Amy Sherald, commissioned to paint Michelle Obama's official portrait, speaks at JHU this month

Baltimore artist's work will be added to National Portrait Gallery's permanent collection

A woman stands on a bridge painted with a mural

Image caption: Amy Sherald

Baltimore-based artist Amy Sherald, 44, is known for creating striking portraits of African-American people, whose skin she depicts in gray scale monochrome against brightly colored, often textural backgrounds. She clothes the figures in colorful outfits and accessories, creating a dreamily detached yet penetrating view of individuals who have been ignored for centuries by artists.

Portrait depicts a black woman holding a camera. Her skin is in a gray tone, and she's wearing a peach colored top and teal skirt with colorful cranes and birds of paradise on it; she stands against a mint green background.

Image caption: "What's Different About Alice Is That She Has the Most Incisive Way of Telling the Truth," 2017, by Amy Sherald. Oil on canvas.

Image credit: Amy Sherald

Friday, Sherald's name gained new prominence when it was announced that the Smithsonian's National Portrait Gallery had commissioned her to paint the official portrait of Michelle Obama. Sherald's selection was made by the former first lady herself.

Later this month, the artist will visit Johns Hopkins University for an event titled Stories: A Slide Talk by Painter Amy Sherald.

Sherald, a native of Columbus, Georgia, was recently awarded the Geneviève McMillan/Reba Stewart Chair in Painting at the Maryland Institute College of Art. Last year, she became the first woman to win first place in the National Portrait Gallery's Outwin Boochever Portrait Competition. In addition to the $25,000 grand prize and the opportunity to create a portrait for the gallery's permanent collection, Sherald's painting, Miss Everything (Unsuppressed Deliverance), is currently part of a nationwide museum tour.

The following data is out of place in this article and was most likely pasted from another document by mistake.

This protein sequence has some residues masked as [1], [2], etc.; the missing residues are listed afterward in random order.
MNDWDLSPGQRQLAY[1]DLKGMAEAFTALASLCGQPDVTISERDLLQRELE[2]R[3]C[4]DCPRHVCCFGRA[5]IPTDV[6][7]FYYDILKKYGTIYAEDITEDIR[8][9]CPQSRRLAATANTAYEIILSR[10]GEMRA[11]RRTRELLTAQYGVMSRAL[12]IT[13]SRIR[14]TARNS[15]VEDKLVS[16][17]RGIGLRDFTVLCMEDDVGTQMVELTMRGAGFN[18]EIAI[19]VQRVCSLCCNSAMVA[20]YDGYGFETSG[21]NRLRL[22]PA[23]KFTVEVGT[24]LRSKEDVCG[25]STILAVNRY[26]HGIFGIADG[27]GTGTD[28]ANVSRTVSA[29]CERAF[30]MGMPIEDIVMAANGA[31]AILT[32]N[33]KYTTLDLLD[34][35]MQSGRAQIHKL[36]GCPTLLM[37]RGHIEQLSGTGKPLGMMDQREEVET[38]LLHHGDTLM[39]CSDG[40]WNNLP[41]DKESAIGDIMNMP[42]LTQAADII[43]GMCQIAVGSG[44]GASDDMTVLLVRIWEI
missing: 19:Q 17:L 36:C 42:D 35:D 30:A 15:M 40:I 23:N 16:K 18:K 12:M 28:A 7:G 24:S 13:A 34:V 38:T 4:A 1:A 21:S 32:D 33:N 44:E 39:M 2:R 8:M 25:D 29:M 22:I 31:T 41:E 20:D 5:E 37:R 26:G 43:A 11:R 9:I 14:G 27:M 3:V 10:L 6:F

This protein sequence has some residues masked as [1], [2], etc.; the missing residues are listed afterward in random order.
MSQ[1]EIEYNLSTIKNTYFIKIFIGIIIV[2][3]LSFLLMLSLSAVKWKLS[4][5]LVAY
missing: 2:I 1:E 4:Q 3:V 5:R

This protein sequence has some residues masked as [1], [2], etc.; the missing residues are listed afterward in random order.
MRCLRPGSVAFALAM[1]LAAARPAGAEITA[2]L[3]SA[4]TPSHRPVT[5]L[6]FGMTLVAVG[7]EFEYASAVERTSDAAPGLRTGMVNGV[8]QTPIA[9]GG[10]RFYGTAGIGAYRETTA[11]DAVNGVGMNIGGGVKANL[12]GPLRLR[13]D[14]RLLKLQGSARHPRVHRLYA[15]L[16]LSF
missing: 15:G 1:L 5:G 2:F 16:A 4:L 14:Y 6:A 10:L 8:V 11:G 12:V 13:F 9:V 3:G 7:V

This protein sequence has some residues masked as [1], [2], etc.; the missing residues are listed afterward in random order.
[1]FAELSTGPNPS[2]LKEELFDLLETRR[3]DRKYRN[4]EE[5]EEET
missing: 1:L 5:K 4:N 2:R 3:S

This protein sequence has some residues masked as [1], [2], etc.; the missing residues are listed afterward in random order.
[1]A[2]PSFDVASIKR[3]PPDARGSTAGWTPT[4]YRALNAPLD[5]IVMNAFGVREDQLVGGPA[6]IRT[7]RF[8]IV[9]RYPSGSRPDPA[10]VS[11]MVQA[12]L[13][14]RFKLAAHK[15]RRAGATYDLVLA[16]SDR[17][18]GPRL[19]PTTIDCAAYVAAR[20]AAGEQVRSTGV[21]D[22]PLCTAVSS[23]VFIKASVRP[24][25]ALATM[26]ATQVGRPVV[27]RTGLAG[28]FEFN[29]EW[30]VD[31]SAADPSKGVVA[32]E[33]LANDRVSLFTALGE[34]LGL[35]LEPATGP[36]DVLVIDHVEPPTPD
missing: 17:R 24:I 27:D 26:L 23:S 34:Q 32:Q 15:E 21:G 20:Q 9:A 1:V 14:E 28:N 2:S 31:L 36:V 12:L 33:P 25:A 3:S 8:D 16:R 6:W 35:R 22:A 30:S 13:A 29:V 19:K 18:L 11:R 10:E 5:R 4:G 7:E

In an interview with The Baltimore Sun, Sherald described the inspiration she drew from the 2003 Tim Burton fantasy drama Big Fish in creating the style of her portrait series.

"As I re-watched [the movie,] I realized that that was kind of what was missing that I wanted to see exist in the world: these different archetypes of self-satisfied people of color," she said. "As a portrait painter, I have an opportunity to narrate this story for us in a way that has not been narrated historically."

A man stares seriously out from this portrait; he clasps his hands with interlaced fingers and bends his left hand backwards; his skin is in a gray tone; he wears a white tee shirt and a color hat topped with flowers

Image caption: "Try on Dreams Until I Find the One That Fits Me. They All Fit Me," (2017), by Amy Sherald. Oil on canvas.

Image credit: Amy Sherald

The Smithsonian also announced Friday that artist Kehinde Wiley will create the portrait of President Barack Obama. The portraits of the former president and first lady will be unveiled at the museum in early 2018 and will be added to the National Portrait Gallery's permanent collection.

Stories: A Slide Talk by Painter Amy Sherald will take place Thursday, Oct. 26, at 5:30 p.m. in Room 101 of the F. Ross Jones Building at the Mattin Center on JHU's Homewood campus. The talk co-sponsored by the Center for Visual Arts and the Homewood Arts Programs, is free and open to the public.

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